"Oh, no! Oh, NO!" I whispered.
I looked up and found my husband standing amidst a group of men. I slowly dragged myself over to the group and the minute Doc saw my face, he knew.
You see, I had shown him time and time again what he was getting into BEFORE he married me. He knew exactly what I had done.
Thankfully for me, I married a long-suffering man and he didn't kill me on the spot.
To all you very nice Catholics out there, I apologize for having offended you profusely. To all others, no harm, no foul.
Thursday, August 14, 2008
They hate school and don't ever want to do it again. They have stated before they don't like school and I would ask them if they want to grow up stupid. That was their response.
I asked them if they wanted to be those kids that finally get home at 4pm only to have homework to do. They said no which I knew they would. They aren't that stupid.
I realized that I will probably hear this same complaint for the next 50 years considering I have three younger sons who will probably be just like their older brothers.
In a motherly, irate voice, I replied to this foolish announcement of theirs with, "You ungrateful sons of mine! One day, you'll thank me for teaching you and making sure you don't grow up dumb as a rock!"
Previously published on September 17, 2007.
Update: School starts in four days. Yippee.
Wednesday, August 13, 2008
During my dingbat status in the family, I needed a lot of rescuing and my father had to be ready at a moment's notice. During one occasion, I had decided to follow a cute boy up to a cliff and watch him do some fishing.
One minute, I'm daydreaming and the next I'm falling headlong into the waters of the Erie Canal. As I'm doggy-paddling in the water trying not to drown, I look up and up and up to see my father diving from the cliff to rescue me.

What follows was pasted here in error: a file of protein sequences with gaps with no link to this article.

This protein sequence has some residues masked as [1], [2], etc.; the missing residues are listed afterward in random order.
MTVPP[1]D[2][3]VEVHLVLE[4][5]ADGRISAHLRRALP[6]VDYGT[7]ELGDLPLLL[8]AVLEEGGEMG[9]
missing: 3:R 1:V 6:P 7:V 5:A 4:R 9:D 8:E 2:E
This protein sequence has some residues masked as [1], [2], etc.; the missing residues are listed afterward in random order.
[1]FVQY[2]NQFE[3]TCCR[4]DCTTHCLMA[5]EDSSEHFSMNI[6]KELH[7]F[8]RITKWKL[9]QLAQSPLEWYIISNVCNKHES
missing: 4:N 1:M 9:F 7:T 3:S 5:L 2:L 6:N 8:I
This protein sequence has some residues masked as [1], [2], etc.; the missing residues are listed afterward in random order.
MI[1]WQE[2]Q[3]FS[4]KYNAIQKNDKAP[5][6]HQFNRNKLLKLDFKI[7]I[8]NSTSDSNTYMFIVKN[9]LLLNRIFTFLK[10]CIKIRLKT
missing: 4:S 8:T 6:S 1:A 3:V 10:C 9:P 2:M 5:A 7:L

Even though falling in the river had not been intentional, my crush on the boy immediately crumbled in the face of my father's bravery. Of course, I was deeply humiliated by the experience, but I learned a valued lesson about men.
I realized that the kind of man that I want would act immediately even in the face of fear. I married such a man and a few years later, he gave me sons who would do the same.
All my boys are brave, but I came face to face with Grumpy's bravery during a friendly argument with my brother. To this day, my brother loves to torment me by tickling my feet. Nothing makes me scream louder.
When Grumpy was about three years old, he witnessed one of our tickling episodes and then got very upset when my brother picked me up and put me over his shoulder. The boy put up his dukes, looked up at the man who towered over him, gave him the "be prepared to die" look, and said, "You put my mommy down!" in his meanest voice.
I went all gooey inside and as I bent down to pull my son into my arms and comfort him, I realized something. My wish has come true. My prince has come and he has rescued me from the "bad guy".
Previously published on March 2, 2007.
Tuesday, August 12, 2008
He told me that they hit each other over and over again and the first person who cries or complains is a cry-baby. My stomach turned and I was immediately appalled. I think my face turned pale and my eyes widened in horror.
Grumpy's triumphant look turned into an unsure one as my quavery voice told him that I didn't like that game very much. Later that day, I huffily told their father what they have been up to lately.
He immediately guffawed loudly and crowed, "That's awesome!" My mouth dropped and I looked at him like he was insane. Apparently, this new game of theirs is a good sign that they are not turning into little sissies. I'm coming to understand men more in general having five sons, but it's taking some time.
Previously published on November 26, 2007.
Monday, August 11, 2008
It was a lazy summer day and I was minding my own business. So, it was a huge shock to feel a bee stinging the back of my knee. I'm sure I gave my mother a heart attack when all of a sudden I open the screen door screaming my head off. Through the caterwauling, she was able to figure out what happened to me and went for the baking soda.
My husband also had his share of bee stings. When he was a boy, he was always outside and he had to deal with all sorts of insects attacking him.